Nathan “Nearest” Green is a name that is not as well-known as Jack Daniels, but his legacy and contribution to the world of whiskey is just as significant. Born into slavery in the early 19th century, Green was a skilled distiller who had a passion for creating high-quality spirits. His talents caught the attention of Jack Daniels, a young white man who was looking to learn the craft of distillation. Green took Daniels under his wing and taught him everything he knew about the art of making whiskey.
One of the most important contributions that Green made to the world of whiskey was the creation of the Lincoln County Process. This process, which involves filtering the whiskey through sugar maple charcoal, is a hallmark of Tennessee whiskey and is what gives it its unique character and flavor. The Lincoln County Process was developed by Green and passed down to Jack Daniels, and it is still used today to make some of the best whiskey in the world.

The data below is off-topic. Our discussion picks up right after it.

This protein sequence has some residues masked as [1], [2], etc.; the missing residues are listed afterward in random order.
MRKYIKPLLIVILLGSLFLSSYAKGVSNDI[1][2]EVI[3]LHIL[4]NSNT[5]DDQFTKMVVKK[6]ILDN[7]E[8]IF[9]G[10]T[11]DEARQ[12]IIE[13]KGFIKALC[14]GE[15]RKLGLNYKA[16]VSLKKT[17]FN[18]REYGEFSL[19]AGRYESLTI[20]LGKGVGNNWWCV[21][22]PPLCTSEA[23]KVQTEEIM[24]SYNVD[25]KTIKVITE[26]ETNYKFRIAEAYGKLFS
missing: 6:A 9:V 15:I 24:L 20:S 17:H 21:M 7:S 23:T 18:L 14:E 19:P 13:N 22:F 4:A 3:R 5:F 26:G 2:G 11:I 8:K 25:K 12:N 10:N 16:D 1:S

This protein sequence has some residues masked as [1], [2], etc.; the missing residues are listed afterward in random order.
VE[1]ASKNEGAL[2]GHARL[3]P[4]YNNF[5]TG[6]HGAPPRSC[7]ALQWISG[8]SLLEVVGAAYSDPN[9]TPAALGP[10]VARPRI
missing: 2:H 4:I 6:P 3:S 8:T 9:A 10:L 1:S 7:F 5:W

Green’s role in the whiskey industry did not stop there. He was also a master distiller at Jack Daniel's Distillery for many years and played a crucial role in the creation of the Old No. 7 brand, which is still one of the most popular whiskey brands in the world today.
Despite his many contributions to the world of whiskey, Green’s story has not been widely known or recognized. However, in recent years, there has been a renewed interest in his legacy and his role in the history of whiskey. Today, there are efforts to acknowledge and honor his contributions, with companies like Jack Daniel's recognizing him as a master distiller and even launching a brand in his honor.